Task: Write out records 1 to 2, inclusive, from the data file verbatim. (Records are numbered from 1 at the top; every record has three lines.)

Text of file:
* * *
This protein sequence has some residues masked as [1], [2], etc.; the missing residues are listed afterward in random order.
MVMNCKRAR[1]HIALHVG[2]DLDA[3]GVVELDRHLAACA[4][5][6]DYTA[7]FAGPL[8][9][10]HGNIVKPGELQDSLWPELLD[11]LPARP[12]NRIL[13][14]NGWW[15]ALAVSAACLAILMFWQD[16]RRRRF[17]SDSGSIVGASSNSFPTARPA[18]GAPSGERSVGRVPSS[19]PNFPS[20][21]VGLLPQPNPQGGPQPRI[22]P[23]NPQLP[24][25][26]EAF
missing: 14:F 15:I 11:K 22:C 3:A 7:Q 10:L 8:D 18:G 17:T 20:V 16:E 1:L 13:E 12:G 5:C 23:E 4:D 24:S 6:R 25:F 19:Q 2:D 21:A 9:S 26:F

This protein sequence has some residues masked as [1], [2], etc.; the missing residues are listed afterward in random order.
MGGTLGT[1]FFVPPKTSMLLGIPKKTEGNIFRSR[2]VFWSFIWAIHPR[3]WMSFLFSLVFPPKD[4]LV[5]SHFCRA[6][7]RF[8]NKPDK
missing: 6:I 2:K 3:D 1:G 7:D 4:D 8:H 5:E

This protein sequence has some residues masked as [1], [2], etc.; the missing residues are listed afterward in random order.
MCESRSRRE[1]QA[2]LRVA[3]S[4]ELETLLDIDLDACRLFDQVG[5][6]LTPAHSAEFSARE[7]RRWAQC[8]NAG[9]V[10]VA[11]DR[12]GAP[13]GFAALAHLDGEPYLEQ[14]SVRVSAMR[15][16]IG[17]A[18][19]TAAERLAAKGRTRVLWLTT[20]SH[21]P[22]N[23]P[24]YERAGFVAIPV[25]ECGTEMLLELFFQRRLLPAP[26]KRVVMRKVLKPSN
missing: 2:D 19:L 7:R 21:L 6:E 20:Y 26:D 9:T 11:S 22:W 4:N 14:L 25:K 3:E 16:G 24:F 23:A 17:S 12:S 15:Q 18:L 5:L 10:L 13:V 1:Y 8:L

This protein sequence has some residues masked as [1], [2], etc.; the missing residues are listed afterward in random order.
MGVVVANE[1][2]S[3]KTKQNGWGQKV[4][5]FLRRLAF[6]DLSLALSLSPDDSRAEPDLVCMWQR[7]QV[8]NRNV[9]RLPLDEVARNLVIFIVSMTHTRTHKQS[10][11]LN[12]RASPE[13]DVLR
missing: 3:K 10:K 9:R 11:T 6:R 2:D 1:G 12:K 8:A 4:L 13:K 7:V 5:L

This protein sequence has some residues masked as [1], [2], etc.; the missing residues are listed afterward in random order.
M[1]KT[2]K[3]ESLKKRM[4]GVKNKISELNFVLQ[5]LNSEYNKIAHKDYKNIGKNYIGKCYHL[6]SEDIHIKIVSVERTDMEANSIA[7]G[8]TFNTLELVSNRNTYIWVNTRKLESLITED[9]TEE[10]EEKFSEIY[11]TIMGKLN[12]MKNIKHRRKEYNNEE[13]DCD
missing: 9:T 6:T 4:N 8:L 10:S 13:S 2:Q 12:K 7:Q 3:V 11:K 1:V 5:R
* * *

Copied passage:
This protein sequence has some residues masked as [1], [2], etc.; the missing residues are listed afterward in random order.
MVMNCKRAR[1]HIALHVG[2]DLDA[3]GVVELDRHLAACA[4][5][6]DYTA[7]FAGPL[8][9][10]HGNIVKPGELQDSLWPELLD[11]LPARP[12]NRIL[13][14]NGWW[15]ALAVSAACLAILMFWQD[16]RRRRF[17]SDSGSIVGASSNSFPTARPA[18]GAPSGERSVGRVPSS[19]PNFPS[20][21]VGLLPQPNPQGGPQPRI[22]P[23]NPQLP[24][25][26]EAF
missing: 14:F 15:I 11:K 22:C 3:A 7:Q 10:L 8:D 18:G 17:T 20:V 16:E 1:L 13:E 12:G 5:C 23:E 4:D 24:S 6:R 25:F 19:Q 2:D 21:A 9:S 26:F

This protein sequence has some residues masked as [1], [2], etc.; the missing residues are listed afterward in random order.
MGGTLGT[1]FFVPPKTSMLLGIPKKTEGNIFRSR[2]VFWSFIWAIHPR[3]WMSFLFSLVFPPKD[4]LV[5]SHFCRA[6][7]RF[8]NKPDK
missing: 6:I 2:K 3:D 1:G 7:D 4:D 8:H 5:E